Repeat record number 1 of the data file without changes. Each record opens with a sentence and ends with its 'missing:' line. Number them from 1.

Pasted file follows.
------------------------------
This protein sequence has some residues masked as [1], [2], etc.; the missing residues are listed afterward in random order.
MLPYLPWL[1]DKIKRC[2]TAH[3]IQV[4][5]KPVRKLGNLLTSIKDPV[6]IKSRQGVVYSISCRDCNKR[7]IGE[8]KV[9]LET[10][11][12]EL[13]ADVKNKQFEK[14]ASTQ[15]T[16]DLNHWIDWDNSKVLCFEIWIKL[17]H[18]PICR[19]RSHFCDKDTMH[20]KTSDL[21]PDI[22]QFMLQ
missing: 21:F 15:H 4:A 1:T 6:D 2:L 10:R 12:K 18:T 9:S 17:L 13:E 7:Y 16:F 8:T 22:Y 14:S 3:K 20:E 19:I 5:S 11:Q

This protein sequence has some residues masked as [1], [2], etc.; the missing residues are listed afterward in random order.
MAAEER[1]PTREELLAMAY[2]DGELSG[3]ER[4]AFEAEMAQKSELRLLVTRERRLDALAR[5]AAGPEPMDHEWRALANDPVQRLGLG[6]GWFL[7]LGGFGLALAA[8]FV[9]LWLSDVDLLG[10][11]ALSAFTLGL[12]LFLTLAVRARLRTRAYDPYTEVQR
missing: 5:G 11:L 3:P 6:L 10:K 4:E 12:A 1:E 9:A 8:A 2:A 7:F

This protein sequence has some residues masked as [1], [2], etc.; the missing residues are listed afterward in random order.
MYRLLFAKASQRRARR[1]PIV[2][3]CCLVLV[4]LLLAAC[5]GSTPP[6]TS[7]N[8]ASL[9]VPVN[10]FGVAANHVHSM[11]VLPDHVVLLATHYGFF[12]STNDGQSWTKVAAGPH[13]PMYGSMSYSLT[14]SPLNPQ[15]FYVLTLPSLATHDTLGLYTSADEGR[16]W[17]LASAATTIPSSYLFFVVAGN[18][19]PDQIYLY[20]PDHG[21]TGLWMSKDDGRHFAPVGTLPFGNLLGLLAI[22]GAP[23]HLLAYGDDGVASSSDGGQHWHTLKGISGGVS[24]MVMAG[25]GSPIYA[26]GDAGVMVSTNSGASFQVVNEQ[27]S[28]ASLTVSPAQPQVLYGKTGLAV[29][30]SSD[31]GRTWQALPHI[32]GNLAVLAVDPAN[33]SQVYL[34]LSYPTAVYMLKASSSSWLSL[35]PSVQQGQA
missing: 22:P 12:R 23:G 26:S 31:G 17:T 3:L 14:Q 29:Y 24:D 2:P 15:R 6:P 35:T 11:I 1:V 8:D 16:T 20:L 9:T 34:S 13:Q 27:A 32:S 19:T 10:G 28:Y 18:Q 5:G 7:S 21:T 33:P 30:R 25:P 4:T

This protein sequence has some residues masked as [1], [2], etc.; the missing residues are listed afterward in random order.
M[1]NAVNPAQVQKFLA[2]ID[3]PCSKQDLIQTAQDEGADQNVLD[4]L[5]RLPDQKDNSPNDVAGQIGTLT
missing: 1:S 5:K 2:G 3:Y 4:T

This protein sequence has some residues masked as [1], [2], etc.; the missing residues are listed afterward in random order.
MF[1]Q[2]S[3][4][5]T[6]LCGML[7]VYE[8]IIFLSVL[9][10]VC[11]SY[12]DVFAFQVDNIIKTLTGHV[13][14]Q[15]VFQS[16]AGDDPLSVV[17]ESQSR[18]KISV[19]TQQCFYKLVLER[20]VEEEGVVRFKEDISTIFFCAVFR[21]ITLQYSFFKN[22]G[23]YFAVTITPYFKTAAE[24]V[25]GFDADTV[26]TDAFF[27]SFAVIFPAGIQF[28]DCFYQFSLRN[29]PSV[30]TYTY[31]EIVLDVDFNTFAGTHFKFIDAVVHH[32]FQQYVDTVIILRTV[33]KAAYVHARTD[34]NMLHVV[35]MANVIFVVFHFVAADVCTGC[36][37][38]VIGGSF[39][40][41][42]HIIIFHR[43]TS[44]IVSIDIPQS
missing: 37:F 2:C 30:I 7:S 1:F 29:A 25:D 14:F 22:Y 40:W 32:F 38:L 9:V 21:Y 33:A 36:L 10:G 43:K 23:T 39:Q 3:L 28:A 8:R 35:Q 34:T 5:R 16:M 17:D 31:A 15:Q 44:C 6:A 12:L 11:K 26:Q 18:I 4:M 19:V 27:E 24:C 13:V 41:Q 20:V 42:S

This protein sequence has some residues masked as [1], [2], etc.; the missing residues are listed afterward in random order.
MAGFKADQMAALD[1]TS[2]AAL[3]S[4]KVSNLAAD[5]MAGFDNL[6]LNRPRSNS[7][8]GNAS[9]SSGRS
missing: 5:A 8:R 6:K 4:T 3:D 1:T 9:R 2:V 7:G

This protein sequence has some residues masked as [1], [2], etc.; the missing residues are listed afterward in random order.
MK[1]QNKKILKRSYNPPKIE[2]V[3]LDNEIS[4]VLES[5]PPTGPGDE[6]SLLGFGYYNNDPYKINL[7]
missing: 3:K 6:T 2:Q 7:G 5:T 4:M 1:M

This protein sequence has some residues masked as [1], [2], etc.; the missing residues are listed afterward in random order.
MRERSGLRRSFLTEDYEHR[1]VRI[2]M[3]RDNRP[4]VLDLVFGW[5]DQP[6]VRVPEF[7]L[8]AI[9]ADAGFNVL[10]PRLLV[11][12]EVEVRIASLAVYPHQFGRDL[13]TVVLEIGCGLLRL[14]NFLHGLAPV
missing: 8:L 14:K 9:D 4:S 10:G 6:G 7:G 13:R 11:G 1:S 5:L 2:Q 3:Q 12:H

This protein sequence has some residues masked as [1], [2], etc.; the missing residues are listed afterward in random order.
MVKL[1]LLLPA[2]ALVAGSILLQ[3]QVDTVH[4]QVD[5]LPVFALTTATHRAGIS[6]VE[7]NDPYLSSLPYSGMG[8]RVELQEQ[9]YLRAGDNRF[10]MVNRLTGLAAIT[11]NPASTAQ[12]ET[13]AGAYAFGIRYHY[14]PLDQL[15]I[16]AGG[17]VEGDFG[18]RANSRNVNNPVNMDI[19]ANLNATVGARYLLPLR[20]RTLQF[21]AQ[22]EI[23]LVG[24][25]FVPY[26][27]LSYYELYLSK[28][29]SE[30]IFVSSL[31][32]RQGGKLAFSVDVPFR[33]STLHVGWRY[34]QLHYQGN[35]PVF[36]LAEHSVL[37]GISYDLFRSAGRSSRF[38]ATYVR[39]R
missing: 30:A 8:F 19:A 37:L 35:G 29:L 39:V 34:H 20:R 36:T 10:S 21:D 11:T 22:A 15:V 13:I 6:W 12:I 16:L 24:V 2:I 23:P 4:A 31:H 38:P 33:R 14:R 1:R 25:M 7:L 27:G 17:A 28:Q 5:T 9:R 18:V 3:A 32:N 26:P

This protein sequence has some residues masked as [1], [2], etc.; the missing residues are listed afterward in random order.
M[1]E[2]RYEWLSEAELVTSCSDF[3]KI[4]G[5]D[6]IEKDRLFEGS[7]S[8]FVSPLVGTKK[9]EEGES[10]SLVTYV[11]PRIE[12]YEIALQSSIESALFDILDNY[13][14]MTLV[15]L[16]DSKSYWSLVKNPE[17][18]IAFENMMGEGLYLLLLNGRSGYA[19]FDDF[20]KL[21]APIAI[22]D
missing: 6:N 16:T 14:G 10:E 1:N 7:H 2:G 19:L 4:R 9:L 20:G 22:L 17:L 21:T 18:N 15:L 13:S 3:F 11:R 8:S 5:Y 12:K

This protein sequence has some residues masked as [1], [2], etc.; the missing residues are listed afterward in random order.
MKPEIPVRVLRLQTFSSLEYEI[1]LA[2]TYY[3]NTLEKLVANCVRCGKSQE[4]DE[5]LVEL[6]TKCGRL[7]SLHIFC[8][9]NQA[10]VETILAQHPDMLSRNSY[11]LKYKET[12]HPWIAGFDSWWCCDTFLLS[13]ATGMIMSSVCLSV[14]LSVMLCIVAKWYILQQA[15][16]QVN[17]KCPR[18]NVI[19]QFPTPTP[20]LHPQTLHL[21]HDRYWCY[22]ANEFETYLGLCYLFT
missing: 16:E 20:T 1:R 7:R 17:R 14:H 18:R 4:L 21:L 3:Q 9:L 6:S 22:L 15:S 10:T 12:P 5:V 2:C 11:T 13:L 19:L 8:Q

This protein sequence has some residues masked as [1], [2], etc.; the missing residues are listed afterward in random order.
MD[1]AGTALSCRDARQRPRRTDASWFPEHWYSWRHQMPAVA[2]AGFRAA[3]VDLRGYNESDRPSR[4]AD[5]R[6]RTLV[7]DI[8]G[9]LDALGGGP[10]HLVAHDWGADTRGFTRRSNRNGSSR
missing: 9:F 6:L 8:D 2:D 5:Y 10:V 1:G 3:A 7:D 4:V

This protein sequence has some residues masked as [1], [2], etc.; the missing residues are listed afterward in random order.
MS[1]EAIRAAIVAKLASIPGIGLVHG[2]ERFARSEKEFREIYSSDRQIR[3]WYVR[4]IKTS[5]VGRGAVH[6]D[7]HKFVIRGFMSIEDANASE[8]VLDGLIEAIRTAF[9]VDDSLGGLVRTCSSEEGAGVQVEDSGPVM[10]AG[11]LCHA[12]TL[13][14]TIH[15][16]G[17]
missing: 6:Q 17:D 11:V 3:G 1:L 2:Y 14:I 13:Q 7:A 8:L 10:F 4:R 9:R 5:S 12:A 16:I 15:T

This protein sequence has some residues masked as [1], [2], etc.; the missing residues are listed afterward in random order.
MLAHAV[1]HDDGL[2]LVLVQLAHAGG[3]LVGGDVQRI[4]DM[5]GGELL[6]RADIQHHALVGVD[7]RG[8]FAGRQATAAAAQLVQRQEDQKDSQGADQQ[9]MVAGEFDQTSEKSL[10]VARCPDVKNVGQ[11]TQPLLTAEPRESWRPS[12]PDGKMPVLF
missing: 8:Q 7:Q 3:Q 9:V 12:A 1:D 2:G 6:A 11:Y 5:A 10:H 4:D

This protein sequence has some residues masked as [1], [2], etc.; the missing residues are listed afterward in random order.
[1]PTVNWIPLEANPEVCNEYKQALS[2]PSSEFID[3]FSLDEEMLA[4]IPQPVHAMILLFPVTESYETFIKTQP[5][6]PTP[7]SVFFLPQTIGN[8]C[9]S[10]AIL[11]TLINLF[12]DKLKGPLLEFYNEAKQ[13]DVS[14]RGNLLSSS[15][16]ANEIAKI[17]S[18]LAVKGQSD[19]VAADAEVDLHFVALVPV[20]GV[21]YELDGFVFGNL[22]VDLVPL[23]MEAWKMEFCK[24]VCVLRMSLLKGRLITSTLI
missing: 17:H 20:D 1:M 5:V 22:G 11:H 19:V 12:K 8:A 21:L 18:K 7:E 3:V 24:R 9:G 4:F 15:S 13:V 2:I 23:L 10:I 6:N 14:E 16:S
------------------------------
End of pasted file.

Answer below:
This protein sequence has some residues masked as [1], [2], etc.; the missing residues are listed afterward in random order.
MLPYLPWL[1]DKIKRC[2]TAH[3]IQV[4][5]KPVRKLGNLLTSIKDPV[6]IKSRQGVVYSISCRDCNKR[7]IGE[8]KV[9]LET[10][11][12]EL[13]ADVKNKQFEK[14]ASTQ[15]T[16]DLNHWIDWDNSKVLCFEIWIKL[17]H[18]PICR[19]RSHFCDKDTMH[20]KTSDL[21]PDI[22]QFMLQ
missing: 21:F 15:H 4:A 1:T 6:D 2:L 10:R 12:K 18:T 9:S 17:L 13:E 7:Y 16:F 8:T 22:Y 14:S 3:K 20:E 19:I 5:S 11:Q